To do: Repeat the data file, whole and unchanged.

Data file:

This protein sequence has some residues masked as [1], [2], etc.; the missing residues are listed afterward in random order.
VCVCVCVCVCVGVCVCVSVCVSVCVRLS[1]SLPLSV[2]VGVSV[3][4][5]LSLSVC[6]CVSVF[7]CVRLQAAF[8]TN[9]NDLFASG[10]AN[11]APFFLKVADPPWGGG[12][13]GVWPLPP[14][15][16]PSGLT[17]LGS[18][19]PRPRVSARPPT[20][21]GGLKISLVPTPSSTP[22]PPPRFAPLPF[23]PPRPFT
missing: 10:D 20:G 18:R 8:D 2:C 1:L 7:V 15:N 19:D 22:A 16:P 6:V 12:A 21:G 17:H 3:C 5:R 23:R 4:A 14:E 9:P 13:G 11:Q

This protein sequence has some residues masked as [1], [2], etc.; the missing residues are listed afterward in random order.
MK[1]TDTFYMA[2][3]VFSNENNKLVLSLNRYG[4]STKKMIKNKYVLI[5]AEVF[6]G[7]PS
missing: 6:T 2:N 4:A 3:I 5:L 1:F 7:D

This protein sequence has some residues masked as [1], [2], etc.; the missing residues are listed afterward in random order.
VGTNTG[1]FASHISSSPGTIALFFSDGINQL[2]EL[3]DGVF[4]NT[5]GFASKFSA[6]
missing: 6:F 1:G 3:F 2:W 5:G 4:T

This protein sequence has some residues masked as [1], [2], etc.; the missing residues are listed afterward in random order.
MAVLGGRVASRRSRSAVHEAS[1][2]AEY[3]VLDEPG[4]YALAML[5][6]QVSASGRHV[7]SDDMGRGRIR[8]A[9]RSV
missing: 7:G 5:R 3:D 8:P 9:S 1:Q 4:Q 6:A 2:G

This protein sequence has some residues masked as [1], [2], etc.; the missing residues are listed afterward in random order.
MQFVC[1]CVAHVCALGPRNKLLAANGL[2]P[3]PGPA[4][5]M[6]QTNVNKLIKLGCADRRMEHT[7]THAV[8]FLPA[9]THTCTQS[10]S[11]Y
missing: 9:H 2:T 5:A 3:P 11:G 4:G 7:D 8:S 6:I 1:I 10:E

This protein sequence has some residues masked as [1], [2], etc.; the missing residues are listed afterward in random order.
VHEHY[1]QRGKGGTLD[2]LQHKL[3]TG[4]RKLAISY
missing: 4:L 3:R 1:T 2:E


This protein sequence has some residues masked as [1], [2], etc.; the missing residues are listed afterward in random order.
VCVCVCVCVCVGVCVCVSVCVSVCVRLS[1]SLPLSV[2]VGVSV[3][4][5]LSLSVC[6]CVSVF[7]CVRLQAAF[8]TN[9]NDLFASG[10]AN[11]APFFLKVADPPWGGG[12][13]GVWPLPP[14][15][16]PSGLT[17]LGS[18][19]PRPRVSARPPT[20][21]GGLKISLVPTPSSTP[22]PPPRFAPLPF[23]PPRPFT
missing: 10:D 20:G 18:R 8:D 2:C 1:L 7:V 15:N 19:D 22:A 16:P 6:V 12:A 21:G 17:H 3:C 5:R 23:R 4:A 14:E 9:P 13:G 11:Q

This protein sequence has some residues masked as [1], [2], etc.; the missing residues are listed afterward in random order.
MK[1]TDTFYMA[2][3]VFSNENNKLVLSLNRYG[4]STKKMIKNKYVLI[5]AEVF[6]G[7]PS
missing: 6:T 2:N 4:A 3:I 5:L 1:F 7:D

This protein sequence has some residues masked as [1], [2], etc.; the missing residues are listed afterward in random order.
VGTNTG[1]FASHISSSPGTIALFFSDGINQL[2]EL[3]DGVF[4]NT[5]GFASKFSA[6]
missing: 6:F 1:G 3:F 2:W 5:G 4:T

This protein sequence has some residues masked as [1], [2], etc.; the missing residues are listed afterward in random order.
MAVLGGRVASRRSRSAVHEAS[1][2]AEY[3]VLDEPG[4]YALAML[5][6]QVSASGRHV[7]SDDMGRGRIR[8]A[9]RSV
missing: 7:G 5:R 3:D 8:P 9:S 1:Q 4:Q 6:A 2:G

This protein sequence has some residues masked as [1], [2], etc.; the missing residues are listed afterward in random order.
MQFVC[1]CVAHVCALGPRNKLLAANGL[2]P[3]PGPA[4][5]M[6]QTNVNKLIKLGCADRRMEHT[7]THAV[8]FLPA[9]THTCTQS[10]S[11]Y
missing: 9:H 2:T 5:A 3:P 11:G 4:G 7:D 8:S 6:I 1:I 10:E

This protein sequence has some residues masked as [1], [2], etc.; the missing residues are listed afterward in random order.
VHEHY[1]QRGKGGTLD[2]LQHKL[3]TG[4]RKLAISY
missing: 4:L 3:R 1:T 2:E